Men who allegedly robbed 384 million yen ($3.5 million) from a Tokyo gold buyer in Fukuoka city on Thursday may have known his activities ahead of time and thoroughly planned the heist, investigative sources said Friday.
The robbers parked their van in the same parking lot where the victim had left his rental car before ambushing him there and absconding with the money he had just withdrawn from a nearby bank in the southwestern Japan city.
The victim, a 29-year-old employee of a precious metals shop in Tokyo, had arrived in Fukuoka on Tuesday to buy gold bullion, according to police. He has frequently visited Fukuoka on business trips, and his employer has regularly used Mizuho Bank, from which he withdrew the money on Thursday, the sources said.
Four South Koreans carrying a large amount of money were stopped at Fukuoka Airport following the heist and questioned by police for an alleged connection to the robbery, but investigators believe their involvement in the case is unlikely.
They were arrested Friday for allegedly trying to take about 730 million yen out of the country without permission from customs authorities.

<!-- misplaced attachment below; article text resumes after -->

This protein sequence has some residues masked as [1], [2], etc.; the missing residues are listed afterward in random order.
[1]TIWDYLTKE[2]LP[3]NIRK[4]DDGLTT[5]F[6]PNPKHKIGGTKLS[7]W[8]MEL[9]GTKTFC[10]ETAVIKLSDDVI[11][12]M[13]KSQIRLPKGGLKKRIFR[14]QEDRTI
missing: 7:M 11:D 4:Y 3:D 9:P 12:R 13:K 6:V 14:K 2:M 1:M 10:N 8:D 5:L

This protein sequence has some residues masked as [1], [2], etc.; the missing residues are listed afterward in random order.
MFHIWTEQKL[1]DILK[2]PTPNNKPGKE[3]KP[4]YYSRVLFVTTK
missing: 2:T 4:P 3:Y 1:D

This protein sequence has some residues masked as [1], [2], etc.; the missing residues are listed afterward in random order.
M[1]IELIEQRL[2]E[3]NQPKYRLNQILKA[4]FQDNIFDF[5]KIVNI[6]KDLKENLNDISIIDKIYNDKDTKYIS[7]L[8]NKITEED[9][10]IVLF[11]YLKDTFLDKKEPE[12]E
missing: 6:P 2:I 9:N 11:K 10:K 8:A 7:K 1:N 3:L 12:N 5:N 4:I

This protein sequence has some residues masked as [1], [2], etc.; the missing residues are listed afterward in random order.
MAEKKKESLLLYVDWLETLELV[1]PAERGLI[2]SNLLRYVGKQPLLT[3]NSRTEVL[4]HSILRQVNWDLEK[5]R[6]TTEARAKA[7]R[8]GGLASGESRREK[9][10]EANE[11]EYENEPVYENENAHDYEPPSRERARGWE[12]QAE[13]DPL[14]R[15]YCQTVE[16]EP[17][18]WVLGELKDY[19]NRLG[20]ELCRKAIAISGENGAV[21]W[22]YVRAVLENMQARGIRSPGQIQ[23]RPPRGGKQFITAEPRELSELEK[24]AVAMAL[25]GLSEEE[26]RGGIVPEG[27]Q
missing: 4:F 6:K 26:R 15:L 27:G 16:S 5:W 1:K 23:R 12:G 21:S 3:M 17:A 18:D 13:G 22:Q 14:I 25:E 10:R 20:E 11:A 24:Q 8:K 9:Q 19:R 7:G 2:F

The 42-year-old president of a Seoul firm told Kyodo News on Friday that the men held by the police are employees of the South Korean company and denied they were involved in the heist. He said they were carrying money they had received from a Japanese person to buy vehicles.
The heist, the fourth-largest in postwar Japan in terms of the amount stolen, occurred at around 12:25 p.m. Thursday in the parking lot across the street from Mizuho Bank's Fukuoka branch in the Tenjin district.
Two men sprayed the victim with a substance and snatched a carry-on bag containing the cash as he returned to his vehicle from the bank. They fled in a white van, likely driven by another person, according to the police.
Neither the van nor the bag has been found. The victim suffered minor injuries to his face and throat, they said.
The police have identified the van's license plate number through security camera footage, but the plate seems to have been a stolen one, the investigative sources said.
The number was registered by a man living in Fukuoka City, but the man's car was different from the van and did not have the license plate. The sources said the man is unlikely to be related to the case, they said.
In Fukuoka last July, gold bars worth around 600 million yen were stolen near JR Hakata Station in the city while being transported to a cash-for-gold store.
In Tokyo, meanwhile, a man called police on Friday afternoon saying he was robbed of a bag that had about 40 million yen inside in the Ginza shopping district, the police said.
The man told the police that a person suddenly dashed toward him from behind and took his bag. The person then got on the backseat of a motor scooter that was parked several dozen meters ahead and took off with the driver.
The man was in Ginza for a business deal and had a total of 72 million yen with him, part of which was robbed, according to the police.